A Taste of the Food Economy and Design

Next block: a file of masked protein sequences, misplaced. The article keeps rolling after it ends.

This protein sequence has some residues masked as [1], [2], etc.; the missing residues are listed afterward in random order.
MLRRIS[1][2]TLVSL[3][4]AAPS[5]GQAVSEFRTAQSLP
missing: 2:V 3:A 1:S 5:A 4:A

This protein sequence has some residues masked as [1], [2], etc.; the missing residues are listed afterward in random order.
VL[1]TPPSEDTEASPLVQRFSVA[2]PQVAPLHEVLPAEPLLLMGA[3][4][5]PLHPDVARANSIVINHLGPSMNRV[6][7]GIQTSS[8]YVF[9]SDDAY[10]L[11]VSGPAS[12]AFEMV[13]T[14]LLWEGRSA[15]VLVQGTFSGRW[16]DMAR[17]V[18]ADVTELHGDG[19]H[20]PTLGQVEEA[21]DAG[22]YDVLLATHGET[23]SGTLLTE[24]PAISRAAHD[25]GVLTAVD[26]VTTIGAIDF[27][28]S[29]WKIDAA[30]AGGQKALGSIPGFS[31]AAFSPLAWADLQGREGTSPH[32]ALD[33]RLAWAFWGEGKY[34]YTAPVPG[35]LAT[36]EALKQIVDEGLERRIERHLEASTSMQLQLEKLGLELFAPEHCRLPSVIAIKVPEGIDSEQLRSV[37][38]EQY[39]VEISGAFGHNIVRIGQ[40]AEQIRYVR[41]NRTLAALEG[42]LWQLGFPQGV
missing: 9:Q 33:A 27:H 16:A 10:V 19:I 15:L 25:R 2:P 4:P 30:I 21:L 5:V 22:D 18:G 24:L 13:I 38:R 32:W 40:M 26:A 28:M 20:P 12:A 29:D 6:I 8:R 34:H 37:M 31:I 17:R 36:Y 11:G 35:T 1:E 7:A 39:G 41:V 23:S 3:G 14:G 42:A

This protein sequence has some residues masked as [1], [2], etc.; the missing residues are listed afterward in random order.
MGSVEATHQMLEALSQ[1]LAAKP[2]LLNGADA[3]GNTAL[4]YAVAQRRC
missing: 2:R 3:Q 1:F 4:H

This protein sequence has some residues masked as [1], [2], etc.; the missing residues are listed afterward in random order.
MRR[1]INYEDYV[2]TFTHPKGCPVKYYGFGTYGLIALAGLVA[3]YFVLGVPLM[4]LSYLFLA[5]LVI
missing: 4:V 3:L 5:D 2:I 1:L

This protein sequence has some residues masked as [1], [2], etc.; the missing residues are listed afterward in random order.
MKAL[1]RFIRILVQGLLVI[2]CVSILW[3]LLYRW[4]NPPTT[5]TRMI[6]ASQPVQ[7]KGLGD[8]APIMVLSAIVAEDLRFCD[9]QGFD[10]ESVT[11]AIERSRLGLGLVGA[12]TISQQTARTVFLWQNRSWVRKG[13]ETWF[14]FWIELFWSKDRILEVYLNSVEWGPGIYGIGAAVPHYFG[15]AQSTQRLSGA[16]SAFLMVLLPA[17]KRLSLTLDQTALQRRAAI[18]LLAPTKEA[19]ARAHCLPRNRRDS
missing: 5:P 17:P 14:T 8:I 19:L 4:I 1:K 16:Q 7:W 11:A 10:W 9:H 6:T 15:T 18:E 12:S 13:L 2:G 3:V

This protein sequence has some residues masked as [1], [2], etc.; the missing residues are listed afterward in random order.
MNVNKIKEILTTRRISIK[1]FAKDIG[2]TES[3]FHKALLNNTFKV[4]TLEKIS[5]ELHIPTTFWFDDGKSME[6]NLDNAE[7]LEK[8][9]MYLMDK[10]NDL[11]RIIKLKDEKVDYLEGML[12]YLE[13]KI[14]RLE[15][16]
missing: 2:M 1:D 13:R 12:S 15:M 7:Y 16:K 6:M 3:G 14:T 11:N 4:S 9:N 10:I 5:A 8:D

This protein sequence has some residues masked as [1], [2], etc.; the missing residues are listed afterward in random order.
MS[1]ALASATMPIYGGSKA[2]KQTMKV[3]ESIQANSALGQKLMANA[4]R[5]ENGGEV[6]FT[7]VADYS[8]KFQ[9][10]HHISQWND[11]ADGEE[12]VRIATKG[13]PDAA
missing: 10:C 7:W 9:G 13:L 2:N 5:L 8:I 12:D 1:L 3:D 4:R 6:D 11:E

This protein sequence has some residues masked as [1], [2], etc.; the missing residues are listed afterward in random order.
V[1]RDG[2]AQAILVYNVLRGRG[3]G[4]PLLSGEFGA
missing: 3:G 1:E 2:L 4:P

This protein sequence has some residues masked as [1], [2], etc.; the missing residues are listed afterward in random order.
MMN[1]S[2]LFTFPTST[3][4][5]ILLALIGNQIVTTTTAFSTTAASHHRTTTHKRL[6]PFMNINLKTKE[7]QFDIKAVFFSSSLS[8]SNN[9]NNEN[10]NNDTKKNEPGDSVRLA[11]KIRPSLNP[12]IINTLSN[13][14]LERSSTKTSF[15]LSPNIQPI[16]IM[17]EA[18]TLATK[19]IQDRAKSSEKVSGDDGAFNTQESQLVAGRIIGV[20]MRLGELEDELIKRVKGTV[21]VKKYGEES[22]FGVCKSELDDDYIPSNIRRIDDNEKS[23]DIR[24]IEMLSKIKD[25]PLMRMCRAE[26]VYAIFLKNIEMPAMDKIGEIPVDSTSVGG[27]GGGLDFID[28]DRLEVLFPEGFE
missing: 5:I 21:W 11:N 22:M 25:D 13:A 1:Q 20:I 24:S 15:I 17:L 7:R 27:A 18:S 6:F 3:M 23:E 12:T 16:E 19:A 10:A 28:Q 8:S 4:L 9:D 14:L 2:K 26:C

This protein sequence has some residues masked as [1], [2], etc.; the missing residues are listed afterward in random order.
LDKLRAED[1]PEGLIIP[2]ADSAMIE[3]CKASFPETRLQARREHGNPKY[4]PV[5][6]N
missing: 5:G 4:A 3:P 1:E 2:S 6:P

Among the various events organised by the Food Innovation Program, the Book Tasting series provides a savoury literary experience with renowned authors invited to the Officucina for a lip-smacking chat about their books, food passions and career paths. The encounters are always inspiring, relaxed and Twitter-friendly. Our most recent Book Tasting, was entitled “Must Have Food Knowledge for Contemporary Society”. Our first panelist, Antonio Belloni, is a specialist in communication strategy and internationalization. He is the author of Food Economy and has extensive knowledge on Made In Italy exports and foreign investment. Our second panelist, Stefano Maffei, is an Associate Professor at Milan’s Polytechnic Institute and holds a Ph.D in Design. He frequently lectures at international institutions on Design Policy and Strategy and he founded his own studio M+A+PDesignstudio, which creates innovative exhibition pieces. Maffei is a regular contributor to the Giornale dell’Architettura and INTERNI, and moreover he is the co-author of Food Mood – a detailed book that outlines different food realities from an artistic, cultural and functional point of view. Moderated by Roberta Scagliarini, a journalist from the Corriere Economia, the event was an interesting mash-up of food economics and design. Starting with food and finance, Belloni spoke about how food is a protagonist within the Italian economy as Italians literally ‘live food’. He suggested that the “Italian food sector has always been competitive, but today it is having a fantastic moment of “glamourization” that embraces every Italian product. For this reason, it is the right time to take the chance and improve Italian food distribution, particularly in Asia and the USA”. With the Milan Expo currently taking place, perhaps it is an opportunity to capitalize on this sentiment. Belloni confirmed that Expo “could be a wonderful occasion to think about the best way to improve the capacity of Italian food companies to play a more stronger role in the global food economy”, and many of us agreed. As he walked us through his book he explained that “food companies are facing many new economic realities, but the real competition among them is about two challenges: the way they approach new food customers in emerging countries, and the way they approach new behaviours of food consumption in developed countries.” Belloni refers to this as the ‘War of the Food Economy’, and in his book he examines if Italy is equipped to face these challenges. He also examines the global flow of trade and wealth that moves beneath the veneer of our newfound “fashionable” food society and the Made in Italy ideal, which spans other discourses on the globalisation of flavour. As an international, culturally diverse group, we were very much interested in this final point. Belloni suggested that the trend could move in two ways. “In one way, national and regional food flavours can be mixed-up and perhaps lose their own identity. In the second scenario, there could be a stronger radicalization of territorial and regional flavours, respecting original recipes in a more conservative way”. From finance we moved to the world of design, where Maffei engaged us with a discourse on the importance of food packaging to enhance the individual’s food experience. He also walked us through his book, which outlines connections between food and culture, through design, social, artistic and economic lenses, often relating them to nutrition, product and art. Food Mood is divided into three sections including Food People, Food Products and Food Experiences. Food People examines great chefs such as Massimo Bottura and the Danish culinary whiz, Rene Redzepi of Noma and how the aesthetics and presentation of food have become increasingly important to high-end chefs. Food Products explores specific design projects that have improved human-object interaction in the kitchen. Finally, Food Experience looks at global experiments and food projects like Recipease, Eataly and developments where the realms of food and art collide. It raises many questions on the future of food design and the delicate boundaries between cook and artist. What is the future of food design? How can we mix business models with high quality nutrition? How can we invent new solutions for modern food needs that have already appeared? Both authors spoke with clarity and passion, bringing new ideas and conversations to the table that were consumed both heartily and analytically.